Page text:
Ballantini: Blackhawks postseason All-Stars


Ballantini: Blackhawks postseason All-Stars

Thursday, June 10, 20103:16 PM

By Brett Ballantini

PHILADELPHIA -- Although Jonathan Toews was named the Conn Smythe Trophy winner as the most valuable player of the 2010 Stanley Cup playoffs, the choice wasnt completely cut and dry. Numerous Chicago Blackhawks had dominant enough postseason stretches to make them worthy of the honor.

Heres a position-by-position snapshot of the top Hawks over the course of four postseason rounds and 22 games.

Jonathan Toews, Center
Toews was the Blackhawks best two-way player throughout the playoffs -- and on a team featuring Marian Hossa, thats saying something.

Dustin Byfuglien, Left Wing
Big Buff started and ended the playoffs on relatively flat notes, but his middle -- dominating efforts vs. the Vancouver Canucks and San Jose Sharks, where he gathered four of his NHL-best five game-winning goals -- is enough to earn him placement as Chicagos top left wing of the playoffs. Byfuglien did yeoman work as an emergency replacement defenseman during the Nashville Predators quarterfinals and shifted almost seamlessly back to offense when blueliner Brian Campbell rushed back from a broken collarbone to play in Game 4. Elevated to the top line alongside Toews and Patrick Kane in yet another of coach Joel Quennevilles masterstrokes on the fly, Big Buff established himself as a premier offensive force with his unique combination of size, quickness and overall nastiness -- and raised expectations for his star potential in the NHL.

Patrick Kane, Right Wing
To be sure, Kaner didnt have an exquisite playoff run, although he notched a team third-best 10 goals and second-best 18 assists and 28 points. The 21-year-old started quick vs. the Preds and potted one of the most memorable goals in Blackhawks history to extend Game 5 of the Nashville quarters into overtime after his club came just 14 seconds from must-win Games 6 and 7. How, might you ask, did Kane chase that extraordinary shorthander, after struggling on and off in the three subsequent series? By doing what franchise superscorers do -- sensing his team was in need and finding a way, against all odds and overcoming more than 20 minutes of personally draining ice time vs. a weighty opponent to strap Chicago to his back and win the Stanley Cup with a wicked wrister that fooled everyone in the house. Except Crazy 88.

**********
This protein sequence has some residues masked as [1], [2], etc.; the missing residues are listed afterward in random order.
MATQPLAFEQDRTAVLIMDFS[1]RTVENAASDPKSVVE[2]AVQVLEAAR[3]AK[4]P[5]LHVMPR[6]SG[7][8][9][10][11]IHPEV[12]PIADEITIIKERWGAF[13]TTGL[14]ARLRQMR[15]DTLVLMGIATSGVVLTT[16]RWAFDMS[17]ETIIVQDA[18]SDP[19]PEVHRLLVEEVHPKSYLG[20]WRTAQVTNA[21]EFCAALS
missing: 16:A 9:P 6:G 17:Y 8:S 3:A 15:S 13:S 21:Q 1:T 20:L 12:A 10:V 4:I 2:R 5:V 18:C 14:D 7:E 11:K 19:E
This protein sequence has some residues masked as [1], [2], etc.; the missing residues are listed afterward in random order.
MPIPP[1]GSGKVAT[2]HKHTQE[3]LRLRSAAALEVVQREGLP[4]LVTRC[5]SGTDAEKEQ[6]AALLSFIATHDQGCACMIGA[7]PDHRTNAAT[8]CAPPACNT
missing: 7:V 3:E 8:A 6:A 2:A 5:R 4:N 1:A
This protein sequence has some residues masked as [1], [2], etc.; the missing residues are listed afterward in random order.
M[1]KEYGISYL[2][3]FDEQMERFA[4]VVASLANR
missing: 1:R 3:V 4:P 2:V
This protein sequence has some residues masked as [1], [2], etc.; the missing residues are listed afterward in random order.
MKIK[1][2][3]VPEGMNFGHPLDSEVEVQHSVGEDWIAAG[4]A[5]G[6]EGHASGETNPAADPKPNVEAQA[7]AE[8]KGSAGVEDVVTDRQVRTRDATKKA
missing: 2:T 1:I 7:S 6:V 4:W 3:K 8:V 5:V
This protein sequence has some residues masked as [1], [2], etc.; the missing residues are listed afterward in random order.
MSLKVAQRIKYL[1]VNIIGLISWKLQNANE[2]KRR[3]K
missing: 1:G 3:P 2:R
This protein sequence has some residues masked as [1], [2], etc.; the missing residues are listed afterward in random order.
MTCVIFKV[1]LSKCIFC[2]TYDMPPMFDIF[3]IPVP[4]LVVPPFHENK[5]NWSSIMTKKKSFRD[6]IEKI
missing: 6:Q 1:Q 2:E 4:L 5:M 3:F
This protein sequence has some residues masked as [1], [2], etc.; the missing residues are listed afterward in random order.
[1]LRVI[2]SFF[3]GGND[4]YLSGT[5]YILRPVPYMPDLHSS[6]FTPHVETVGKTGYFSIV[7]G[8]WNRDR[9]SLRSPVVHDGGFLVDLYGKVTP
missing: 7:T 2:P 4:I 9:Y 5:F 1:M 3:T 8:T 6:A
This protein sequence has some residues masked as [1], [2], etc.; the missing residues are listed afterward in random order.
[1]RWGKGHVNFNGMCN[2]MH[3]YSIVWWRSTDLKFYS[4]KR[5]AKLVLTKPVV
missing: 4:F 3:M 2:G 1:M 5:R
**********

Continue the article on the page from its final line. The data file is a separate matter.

Duncan Keith, Defenseman
Keith wins a lifetime hero pass from Blackhawks fans for his courageous comeback vs. San Jose to help seal a Stanley Cup berth, losing seven teeth from a vicious shot to the face and enduring to return to the game and preserve the Chicago lead. Of course, he also wins a lifetime pass for inking an extension that will keep him in town until hes 40, literally playing all of his days as a Blackhawk. Keith also quarterbacked both Canadas Olympic gold-medal winning defense and that of the Cup-conquering Blackhawks. Oh, and hes the frontrunner for the Norris Trophy as well. Another amazing year for a Hawks young star.

Brent Sopel, Defenseman
Sopel did more with less in these playoffs than anyone on the ice. Not blessed with speed or quickness, scoring talent that has diminished over time and ice time that often befits a third pairing, the Iron Giant stood tall. Half of his 54 postseason blocks (tying him for the team lead with Niklas Hjalmarsson) came in the first playoff series, at a time when Sopels tenacity was truly needed, as Nashville arguably presented the Blackhawks with their staunchest playoff opposition of all.

Antti Niemi, Goalie
No netminder in a throwback scoring series like this Finals is going to be heralded as the second coming, but there were stretches in this postseason where Niemi was nearly that, including two shutouts vs. Nashville that helped set the Blackhawks on course for the Cup (he was the first Blackhawks goalie to record two shutouts in one playoff series since Tony Esposito in 1973 -- heady company indeed). Overall, the rookie -- repeat, rookie -- compiled a .910 save percentage and 2.63 goals-against average in the course of the playoffs. His 16 wins and 1,322 minutes both set Blackhawks postseason records.